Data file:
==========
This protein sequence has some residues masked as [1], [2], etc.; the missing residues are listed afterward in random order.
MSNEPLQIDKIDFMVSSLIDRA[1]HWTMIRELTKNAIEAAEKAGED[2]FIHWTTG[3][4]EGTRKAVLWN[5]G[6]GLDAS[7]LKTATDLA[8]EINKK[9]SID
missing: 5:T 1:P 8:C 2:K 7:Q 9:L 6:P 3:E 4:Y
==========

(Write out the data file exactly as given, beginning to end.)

This protein sequence has some residues masked as [1], [2], etc.; the missing residues are listed afterward in random order.
MSNEPLQIDKIDFMVSSLIDRA[1]HWTMIRELTKNAIEAAEKAGED[2]FIHWTTG[3][4]EGTRKAVLWN[5]G[6]GLDAS[7]LKTATDLA[8]EINKK[9]SID
missing: 5:T 1:P 8:C 2:K 7:Q 9:L 6:P 3:E 4:Y